Posted by: Schuyler R. Thorpe | June 27, 2011

Worsening Debt Crisis In Europe Helps Sink Stocks

Worsening Greek debt crisis sinks stocks, euro

NEW YORK (AP) — Unrest in Greece rattled global financial markets Wednesday. Stocks fell the most since June 1 as investors piled into lower-risk assets like the dollar and U.S. government bonds.

A report on manufacturing in the New York area also came in far below forecasts. That reignited fears that factory production, one of the few bright spots in the U.S. economy, may be weaker than many economists had believed.

Thousands of people gathered on the streets of Athens to protest government cutbacks required by international lenders. Demonstrators hurled rocks at riot police, who responded with tear gas. Greece’s prime minister said he would name a new Cabinet after talks to form a new government with opposition parties failed.

The Dow Jones industrial average fell 178.84 points, or 1.5 percent, to close at 11,897.27. The drop erased all of its 123-point gain from Tuesday and put the average on track for a seventh straight week of losses. All 30 companies in the Dow dropped, led by Aluminum maker Alcoa Inc. which lost 2.9 percent. Alcoa’s stock tends to swing with shifting moods about the global economy.

Shares in energy companies also fell. Chevron Corp. and Exxon Mobil Corp both lost more than 2 percent.

The S&P 500 index fell 22.45, or 1.7 percent, to 1,265.42. The Nasdaq fell 47.26, or 1.8 percent, to 2,631.46.

If Greece defaults on its debt it could cause investors to dump the bonds of other weak European nations like Portugal, Spain and Ireland, raising borrowing costs for those countries. It could also cause the dollar to further strengthen against the euro, making U.S. products more expensive abroad. That acts as a drag on corporate profits. Earlier in the year a declining dollar played a key role in boosting corporate earnings and sending stocks higher.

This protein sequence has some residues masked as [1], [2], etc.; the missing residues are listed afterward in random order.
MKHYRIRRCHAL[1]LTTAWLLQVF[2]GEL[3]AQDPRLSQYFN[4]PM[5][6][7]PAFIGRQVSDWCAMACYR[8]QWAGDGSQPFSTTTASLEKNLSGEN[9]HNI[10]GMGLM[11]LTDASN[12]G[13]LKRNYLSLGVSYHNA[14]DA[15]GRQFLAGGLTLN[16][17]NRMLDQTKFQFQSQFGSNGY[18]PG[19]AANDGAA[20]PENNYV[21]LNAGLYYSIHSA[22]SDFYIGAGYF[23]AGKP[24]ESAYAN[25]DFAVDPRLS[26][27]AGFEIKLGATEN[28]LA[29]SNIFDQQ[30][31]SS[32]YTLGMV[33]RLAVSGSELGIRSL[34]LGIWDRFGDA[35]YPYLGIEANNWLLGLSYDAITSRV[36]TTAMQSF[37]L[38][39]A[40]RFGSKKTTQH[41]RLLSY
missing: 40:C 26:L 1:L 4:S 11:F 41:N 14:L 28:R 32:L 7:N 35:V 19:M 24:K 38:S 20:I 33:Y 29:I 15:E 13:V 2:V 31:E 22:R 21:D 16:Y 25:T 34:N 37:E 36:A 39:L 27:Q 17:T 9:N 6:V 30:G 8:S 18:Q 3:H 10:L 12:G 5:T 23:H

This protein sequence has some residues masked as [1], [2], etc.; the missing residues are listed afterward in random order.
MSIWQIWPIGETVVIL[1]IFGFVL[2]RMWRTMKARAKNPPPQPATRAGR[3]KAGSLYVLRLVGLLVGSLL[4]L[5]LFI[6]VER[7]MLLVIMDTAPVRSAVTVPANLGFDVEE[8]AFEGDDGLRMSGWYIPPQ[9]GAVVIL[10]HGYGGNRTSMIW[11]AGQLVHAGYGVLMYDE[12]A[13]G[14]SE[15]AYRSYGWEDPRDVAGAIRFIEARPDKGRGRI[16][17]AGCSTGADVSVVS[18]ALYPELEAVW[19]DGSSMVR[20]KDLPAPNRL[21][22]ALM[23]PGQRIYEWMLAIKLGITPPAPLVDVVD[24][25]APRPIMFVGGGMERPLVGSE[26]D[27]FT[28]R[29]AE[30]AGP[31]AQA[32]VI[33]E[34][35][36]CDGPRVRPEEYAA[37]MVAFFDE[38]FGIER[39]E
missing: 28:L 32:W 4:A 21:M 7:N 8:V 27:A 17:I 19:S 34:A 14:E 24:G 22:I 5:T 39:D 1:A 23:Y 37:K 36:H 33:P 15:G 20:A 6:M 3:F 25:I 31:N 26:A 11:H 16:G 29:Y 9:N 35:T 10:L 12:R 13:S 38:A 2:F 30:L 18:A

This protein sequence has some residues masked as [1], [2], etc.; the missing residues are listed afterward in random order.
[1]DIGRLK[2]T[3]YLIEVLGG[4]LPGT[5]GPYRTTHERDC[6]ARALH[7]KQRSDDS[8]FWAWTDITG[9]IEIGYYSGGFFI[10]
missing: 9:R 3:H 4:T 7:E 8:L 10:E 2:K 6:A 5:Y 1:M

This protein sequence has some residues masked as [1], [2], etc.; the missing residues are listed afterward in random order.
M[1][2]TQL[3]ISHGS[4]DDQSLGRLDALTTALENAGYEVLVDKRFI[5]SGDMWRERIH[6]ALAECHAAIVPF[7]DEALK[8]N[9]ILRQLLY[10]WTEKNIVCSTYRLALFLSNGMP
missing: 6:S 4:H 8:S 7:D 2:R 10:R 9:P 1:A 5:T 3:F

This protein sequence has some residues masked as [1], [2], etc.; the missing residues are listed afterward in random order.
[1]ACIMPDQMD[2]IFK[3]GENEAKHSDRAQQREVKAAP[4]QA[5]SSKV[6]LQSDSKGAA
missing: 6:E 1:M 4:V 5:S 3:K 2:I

Large U.S. companies like Boeing Co., Caterpillar Inc. and Oracle Corp. sell many of their products abroad, which puts their sales and profits at risk if the dollar strengthens. Companies in the S&P 500 index get 20 percent of their profits from Europe.

June is shaping up to be the worst month for the stock market since May 2010. Stocks have risen only three days this month and have fallen 11. The Dow Jones industrial average and the Standard & Poor’s 500 index are now 7 percent below the highs they reached in late April.

“It’s sell and ask questions later,” said Steven Goldman, chief market strategist at Weeden & Co. in Greenwich, Conn.

The euro slid 2 percent against the dollar as the worsening Greek debt crisis undermined confidence in Europe’s shared currency.

U.S. government bond prices climbed as investors sought safer assets. The yield on the 10-year Treasury note, which moves opposite its price, fell to 2.97 percent from 3.10 percent late Tuesday.

In the latest sign of how Greece’s problems could affect other countries, credit ratings agency Moody’s said it may downgrade its ratings of France’s three largest banks because of their exposure to Greek debt.

Greece’s fiscal problems had appeared to be solved a year ago with a package of emergency loans, but it became clear this spring that the country would need more help from its European neighbors to avoid a default. On Monday, Standard & Poor’s slashed Greece’s creditworthiness to the bottom of the 131 countries that have ratings.

The June Empire State Manufacturing Survey came in well below forecasts. The survey from the New York Federal Reserve found that conditions for New York manufacturers are weakening and orders are falling. A measure of optimism among factory owners in the state fell to its lowest level since early 2009.

Analysts said investors should expect stock trading to be volatile as uncertainty about the economy persists. The housing market remains weak and the jobs market is sluggish.

Questions loom about whether lawmakers will support raising the nation’s borrowing limit by an Aug. 2 deadline. The Federal Reserve’s $600 billion bond-buying program is also winding down at the end of June. The program was designed to keep interest rates low to encourage borrowing.

“The markets are nervous, investors are nervous, and so we expect volatility,” said Oliver Pursche, president of Gary Goldberg Financial Services.

Pandora Media Inc. jumped 9 percent to $17.42 on its first day of trading. The Internet radio company priced its initial public offering at $16 a share, the high end of its range, reflecting hot demand for online companies.

Owens-Illinois Inc. fell 13 percent after the glass container company said higher manufacturing and delivery costs led it to cut its second-quarter earnings outlook.

Five shares fell for every one that rose on the New York Stock Exchange. Despite the sell-off, consolidated trading was only slightly heavier than usual at 4.2 billion shares.

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